As Fla.'s former inmates regain voting rights, lessons of forgiveness must resonate
The right to vote was restored for most Florida felons as of Tuesday, increasing the pool of eligible voters by as many as 1.4 million people in a battleground state infamous for its narrow margins in key elections (Jan. 8) AP
With the passage of Amendment 4, Floridians from all walks of life and all political persuasions rose above partisan politics and restored voting rights to 1.5 million of their fellow citizens who had been incarcerated and had paid their debt to society.
The amendment passed with millions of votes (64 percent of voters approved it), representing the very best of the state, showing the true spirit of forgiveness and demonstrating common sense.
On Tuesday, Amendment 4 became law. And election supervisors in every county will spend today registering everyday Floridians: neighbors, military vets, fellow congregants. Some of them have waited decades to be able to join us in having a voice in our democracy.
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In reflecting on this historic victory and thinking about the path forward, Floridians should remember how they got here. They decided to put politics aside and unite around their basic values, beliefs and empathy for neighbors and friends. In some cases, it was their favorite pastor who made a mistake in his younger years. Maybe it was their favorite uncle who fought for this country, only to fall into despair and addiction upon his return. Sometimes, it was just a neighbor who exemplified the meaning of second chances and redemption.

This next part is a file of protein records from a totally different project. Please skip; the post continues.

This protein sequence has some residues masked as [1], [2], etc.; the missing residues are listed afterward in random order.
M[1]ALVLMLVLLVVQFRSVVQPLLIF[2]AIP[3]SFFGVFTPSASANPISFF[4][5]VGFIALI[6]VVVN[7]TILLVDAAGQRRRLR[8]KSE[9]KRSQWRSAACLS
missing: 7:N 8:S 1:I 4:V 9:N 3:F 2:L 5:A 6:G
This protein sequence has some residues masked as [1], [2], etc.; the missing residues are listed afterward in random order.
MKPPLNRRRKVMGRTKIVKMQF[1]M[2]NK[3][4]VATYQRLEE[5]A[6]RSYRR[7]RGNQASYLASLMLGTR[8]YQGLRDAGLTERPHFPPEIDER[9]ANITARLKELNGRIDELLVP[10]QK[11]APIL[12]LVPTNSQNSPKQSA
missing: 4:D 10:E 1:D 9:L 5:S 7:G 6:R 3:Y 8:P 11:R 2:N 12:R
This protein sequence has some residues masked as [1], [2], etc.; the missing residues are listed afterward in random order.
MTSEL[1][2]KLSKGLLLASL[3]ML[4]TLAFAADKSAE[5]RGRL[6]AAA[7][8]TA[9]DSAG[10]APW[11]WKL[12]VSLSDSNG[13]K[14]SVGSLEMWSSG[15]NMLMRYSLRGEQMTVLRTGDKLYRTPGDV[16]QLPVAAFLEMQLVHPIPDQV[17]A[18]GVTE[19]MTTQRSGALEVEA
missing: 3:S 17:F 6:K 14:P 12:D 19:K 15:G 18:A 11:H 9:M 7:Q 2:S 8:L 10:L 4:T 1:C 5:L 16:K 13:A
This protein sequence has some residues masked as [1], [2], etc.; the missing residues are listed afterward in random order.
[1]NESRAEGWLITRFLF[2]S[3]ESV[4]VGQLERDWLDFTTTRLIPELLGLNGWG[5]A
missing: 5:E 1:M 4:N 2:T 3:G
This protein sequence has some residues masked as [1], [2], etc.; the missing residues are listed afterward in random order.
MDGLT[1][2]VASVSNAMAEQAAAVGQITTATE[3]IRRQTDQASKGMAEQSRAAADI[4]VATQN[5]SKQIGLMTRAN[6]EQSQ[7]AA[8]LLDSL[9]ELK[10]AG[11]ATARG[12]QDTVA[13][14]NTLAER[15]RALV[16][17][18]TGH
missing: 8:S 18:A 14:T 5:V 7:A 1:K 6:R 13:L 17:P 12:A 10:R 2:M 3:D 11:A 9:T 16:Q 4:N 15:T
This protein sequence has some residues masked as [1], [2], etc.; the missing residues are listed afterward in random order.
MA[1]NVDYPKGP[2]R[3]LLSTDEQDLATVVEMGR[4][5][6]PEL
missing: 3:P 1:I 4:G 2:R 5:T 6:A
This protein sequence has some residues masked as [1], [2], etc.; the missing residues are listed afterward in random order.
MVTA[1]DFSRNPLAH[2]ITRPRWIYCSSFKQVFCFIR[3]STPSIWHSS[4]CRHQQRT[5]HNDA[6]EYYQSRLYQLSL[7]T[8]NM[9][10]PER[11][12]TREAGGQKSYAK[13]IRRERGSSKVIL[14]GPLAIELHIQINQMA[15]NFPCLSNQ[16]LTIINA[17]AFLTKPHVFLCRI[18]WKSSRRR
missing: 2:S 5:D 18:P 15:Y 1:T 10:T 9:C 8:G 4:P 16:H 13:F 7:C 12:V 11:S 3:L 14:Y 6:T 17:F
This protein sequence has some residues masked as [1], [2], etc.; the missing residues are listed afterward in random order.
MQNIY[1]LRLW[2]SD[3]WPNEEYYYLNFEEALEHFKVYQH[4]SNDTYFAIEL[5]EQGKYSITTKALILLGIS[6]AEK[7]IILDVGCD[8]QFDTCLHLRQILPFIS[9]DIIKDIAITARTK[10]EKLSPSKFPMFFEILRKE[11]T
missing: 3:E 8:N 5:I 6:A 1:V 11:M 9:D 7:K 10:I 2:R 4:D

FORT MYERS NEWS-PRESS: First former felons registered to vote in Florida Tuesday, registrations continue all day
The Christian Coalition of America is proud to have been an early supporter of Amendment 4 because we believe that redemption is a central part of the Christian faith. As a nation built on Christian values, we also believe that redemption should be a key part of our policy toward returning citizens.
We understand that when we restore voting eligibility to people who have paid their debt in full, they are less likely to reoffend. The more quickly returning citizens are reintegrated into society, the better it is for public safety, families and the economy.
We believe that Amendment 4 is a lesson for all of America on what can happen when people from all walks of life come together to fix what is broken.
Roberta Combs; Charleston, S.C.
President and CEO of Christian Coalition of America